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    • I’ve never tinkered with swing weight before, and when I build a set of irons I usually just settle for the feel of the clubs as-built with the idea that I’ll eventually get used to the different feel. That said, my main set of irons feels perfect to me (probably just familiarity with them), and adjusting swing weight is something I’d like to be able to do in the future to make my other sets feel closer to them. I’ve just never invested the time to work on it. 
    • Day 321 Did mirror work on takeaway/backswing piece, and then hit balls with 7-iron and 3W working on hip turn piece. 
    • You know, as a musician I find a lot of similarities between learning a musical instrument and golf. I don’t think I’ve found any two hobbies more similar.    When it comes to equipment, the similarities hold true. A professional guitarist will be able to make a cheap First Act guitar from Walmart sing in the same way a scratch golfer will play scratch golf regardless if he uses his own clubs or yours. The overall result is pretty much the same regardless of the equipment. The skill of the player eclipses it in importance.    I think in both hobbies, cheap equipment has come a long way, to the point where the differences are subtle. In golf I notice more expensive clubs have less cosmetic defects. The material is better, meaning the clubs are less likely to break, and definitely in the case of wedges/irons wear down. But is that to say a cheap club is going to break in a year? Probably not. To be honest, most of it just feel. The strike of an expensive club feels smoother, sounds better, and frankly is a more enjoyable experience in most cases to hit.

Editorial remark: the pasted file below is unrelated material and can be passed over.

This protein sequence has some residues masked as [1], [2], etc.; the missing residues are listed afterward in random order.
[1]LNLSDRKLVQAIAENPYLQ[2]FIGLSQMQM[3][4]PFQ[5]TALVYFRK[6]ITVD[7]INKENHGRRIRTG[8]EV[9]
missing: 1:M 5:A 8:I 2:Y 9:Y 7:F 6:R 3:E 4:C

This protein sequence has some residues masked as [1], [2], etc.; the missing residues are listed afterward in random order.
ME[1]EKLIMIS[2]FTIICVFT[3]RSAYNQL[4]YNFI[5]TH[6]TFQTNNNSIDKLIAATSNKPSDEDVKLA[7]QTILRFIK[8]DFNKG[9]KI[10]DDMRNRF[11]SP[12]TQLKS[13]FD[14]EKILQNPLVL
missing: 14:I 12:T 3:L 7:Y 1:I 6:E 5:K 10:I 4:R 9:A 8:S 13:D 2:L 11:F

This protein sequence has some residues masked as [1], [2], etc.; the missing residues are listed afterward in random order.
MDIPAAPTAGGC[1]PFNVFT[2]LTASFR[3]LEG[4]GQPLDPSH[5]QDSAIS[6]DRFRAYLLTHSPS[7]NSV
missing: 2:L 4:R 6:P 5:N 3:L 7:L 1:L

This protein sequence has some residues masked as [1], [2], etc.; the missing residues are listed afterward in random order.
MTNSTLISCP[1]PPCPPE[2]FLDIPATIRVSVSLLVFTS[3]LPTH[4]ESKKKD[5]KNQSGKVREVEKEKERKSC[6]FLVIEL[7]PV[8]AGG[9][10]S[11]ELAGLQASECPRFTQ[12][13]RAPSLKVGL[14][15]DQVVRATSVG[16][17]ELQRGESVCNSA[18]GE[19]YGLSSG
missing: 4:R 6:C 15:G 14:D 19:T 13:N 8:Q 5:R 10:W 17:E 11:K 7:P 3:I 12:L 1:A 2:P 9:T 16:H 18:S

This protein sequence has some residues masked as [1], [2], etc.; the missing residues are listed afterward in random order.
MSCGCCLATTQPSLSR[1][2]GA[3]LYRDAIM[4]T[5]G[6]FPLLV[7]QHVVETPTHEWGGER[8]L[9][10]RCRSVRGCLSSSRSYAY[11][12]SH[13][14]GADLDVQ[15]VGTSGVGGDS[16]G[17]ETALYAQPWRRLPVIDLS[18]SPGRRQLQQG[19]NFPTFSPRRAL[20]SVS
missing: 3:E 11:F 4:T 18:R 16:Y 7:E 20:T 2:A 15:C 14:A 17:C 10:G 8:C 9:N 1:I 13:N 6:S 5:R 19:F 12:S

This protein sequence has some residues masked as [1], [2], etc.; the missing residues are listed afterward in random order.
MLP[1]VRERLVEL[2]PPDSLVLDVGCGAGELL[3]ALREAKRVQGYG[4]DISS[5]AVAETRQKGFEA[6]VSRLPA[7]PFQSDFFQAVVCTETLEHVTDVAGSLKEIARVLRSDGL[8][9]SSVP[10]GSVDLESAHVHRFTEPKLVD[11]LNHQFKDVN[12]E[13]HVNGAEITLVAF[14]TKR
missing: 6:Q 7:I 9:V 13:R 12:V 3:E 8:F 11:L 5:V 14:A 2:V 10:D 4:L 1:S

• So, that's really a thing? Never even heard of it. 
    • @ajl, it seems to me that what you're asking isn't about the performance or design differences between one set of irons from one manufacturer versus another, but simply what the difference between a premium set of golf clubs and a generic or a knockoff set is? The answer, as in all products in life, comes down to quality. A premium manufacturer cares if their manufacturing process produces X% variation from club to club which can result in differences in performance from set to set. A clone company won't and they know their customers don't, so they don't invest the time or money into having higher manufacturing tolerances.
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